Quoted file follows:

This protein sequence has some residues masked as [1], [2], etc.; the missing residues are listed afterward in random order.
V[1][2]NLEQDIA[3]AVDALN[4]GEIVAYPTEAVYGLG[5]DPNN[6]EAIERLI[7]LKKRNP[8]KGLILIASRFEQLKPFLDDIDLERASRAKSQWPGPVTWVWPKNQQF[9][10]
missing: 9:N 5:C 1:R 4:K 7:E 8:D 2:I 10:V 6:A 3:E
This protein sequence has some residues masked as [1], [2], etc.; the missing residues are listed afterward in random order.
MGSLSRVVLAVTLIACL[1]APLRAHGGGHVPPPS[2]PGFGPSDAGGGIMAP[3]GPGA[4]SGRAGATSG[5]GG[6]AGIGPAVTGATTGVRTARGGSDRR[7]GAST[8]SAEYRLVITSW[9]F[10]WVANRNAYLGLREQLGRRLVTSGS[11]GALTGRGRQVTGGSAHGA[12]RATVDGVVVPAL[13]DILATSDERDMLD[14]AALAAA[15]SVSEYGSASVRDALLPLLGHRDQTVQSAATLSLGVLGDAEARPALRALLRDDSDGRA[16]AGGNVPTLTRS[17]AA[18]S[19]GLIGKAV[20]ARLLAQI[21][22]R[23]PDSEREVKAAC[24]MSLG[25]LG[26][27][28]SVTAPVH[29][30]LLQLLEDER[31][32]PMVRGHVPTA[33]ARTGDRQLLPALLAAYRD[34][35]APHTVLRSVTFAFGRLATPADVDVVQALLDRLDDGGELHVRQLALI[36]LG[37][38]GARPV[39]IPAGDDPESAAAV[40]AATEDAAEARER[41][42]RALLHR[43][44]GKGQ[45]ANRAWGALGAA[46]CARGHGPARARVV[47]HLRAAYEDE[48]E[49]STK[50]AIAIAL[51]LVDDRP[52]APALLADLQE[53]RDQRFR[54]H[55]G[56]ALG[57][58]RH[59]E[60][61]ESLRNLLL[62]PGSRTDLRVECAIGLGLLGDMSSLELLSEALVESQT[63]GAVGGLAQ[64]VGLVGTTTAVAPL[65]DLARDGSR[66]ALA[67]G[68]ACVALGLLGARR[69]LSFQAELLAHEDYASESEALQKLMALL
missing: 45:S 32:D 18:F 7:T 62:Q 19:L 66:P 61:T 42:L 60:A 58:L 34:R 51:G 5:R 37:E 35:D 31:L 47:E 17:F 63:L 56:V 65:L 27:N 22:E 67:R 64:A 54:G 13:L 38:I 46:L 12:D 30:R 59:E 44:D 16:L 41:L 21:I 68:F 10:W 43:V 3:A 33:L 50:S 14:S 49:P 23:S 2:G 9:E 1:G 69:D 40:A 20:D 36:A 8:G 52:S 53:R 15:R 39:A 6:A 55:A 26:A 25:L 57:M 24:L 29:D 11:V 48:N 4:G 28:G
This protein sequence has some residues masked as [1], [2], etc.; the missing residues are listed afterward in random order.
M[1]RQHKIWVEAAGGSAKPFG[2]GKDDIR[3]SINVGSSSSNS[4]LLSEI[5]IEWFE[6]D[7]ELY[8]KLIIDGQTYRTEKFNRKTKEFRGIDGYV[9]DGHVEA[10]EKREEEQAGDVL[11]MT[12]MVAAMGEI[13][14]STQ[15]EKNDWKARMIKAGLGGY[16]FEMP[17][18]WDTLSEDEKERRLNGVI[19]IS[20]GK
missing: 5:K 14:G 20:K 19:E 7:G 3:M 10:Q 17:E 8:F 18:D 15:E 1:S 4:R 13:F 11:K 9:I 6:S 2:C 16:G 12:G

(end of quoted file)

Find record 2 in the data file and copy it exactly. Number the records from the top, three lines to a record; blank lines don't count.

This protein sequence has some residues masked as [1], [2], etc.; the missing residues are listed afterward in random order.
MGSLSRVVLAVTLIACL[1]APLRAHGGGHVPPPS[2]PGFGPSDAGGGIMAP[3]GPGA[4]SGRAGATSG[5]GG[6]AGIGPAVTGATTGVRTARGGSDRR[7]GAST[8]SAEYRLVITSW[9]F[10]WVANRNAYLGLREQLGRRLVTSGS[11]GALTGRGRQVTGGSAHGA[12]RATVDGVVVPAL[13]DILATSDERDMLD[14]AALAAA[15]SVSEYGSASVRDALLPLLGHRDQTVQSAATLSLGVLGDAEARPALRALLRDDSDGRA[16]AGGNVPTLTRS[17]AA[18]S[19]GLIGKAV[20]ARLLAQI[21][22]R[23]PDSEREVKAAC[24]MSLG[25]LG[26][27][28]SVTAPVH[29][30]LLQLLEDER[31][32]PMVRGHVPTA[33]ARTGDRQLLPALLAAYRD[34][35]APHTVLRSVTFAFGRLATPADVDVVQALLDRLDDGGELHVRQLALI[36]LG[37][38]GARPV[39]IPAGDDPESAAAV[40]AATEDAAEARER[41][42]RALLHR[43][44]GKGQ[45]ANRAWGALGAA[46]CARGHGPARARVV[47]HLRAAYEDE[48]E[49]STK[50]AIAIAL[51]LVDDRP[52]APALLADLQE[53]RDQRFR[54]H[55]G[56]ALG[57][58]RH[59]E[60][61]ESLRNLLL[62]PGSRTDLRVECAIGLGLLGDMSSLELLSEALVESQT[63]GAVGGLAQ[64]VGLVGTTTAVAPL[65]DLARDGSR[66]ALA[67]G[68]ACVALGLLGARR[69]LSFQAELLAHEDYASESEALQKLMALL
missing: 45:S 32:D 18:F 7:T 62:Q 19:L 66:P 61:T 42:L 60:A 58:L 34:R 51:G 5:R 37:E 35:D 31:L 47:E 17:F 63:L 56:V 65:L 27:N 22:E 67:R 64:A 54:G 13:L 38:I 46:L 12:D 30:R 59:E 44:D 16:L 41:L 21:I 68:F 10:W 43:V 3:A 33:L 50:S 14:S 49:P 23:S 2:G 9:E 1:G 69:D 40:A 20:D 36:A 8:G 52:S 53:R 15:R 39:A 6:A 55:A 26:A 25:L 57:M 24:L 29:D 11:V 48:N 4:G 28:G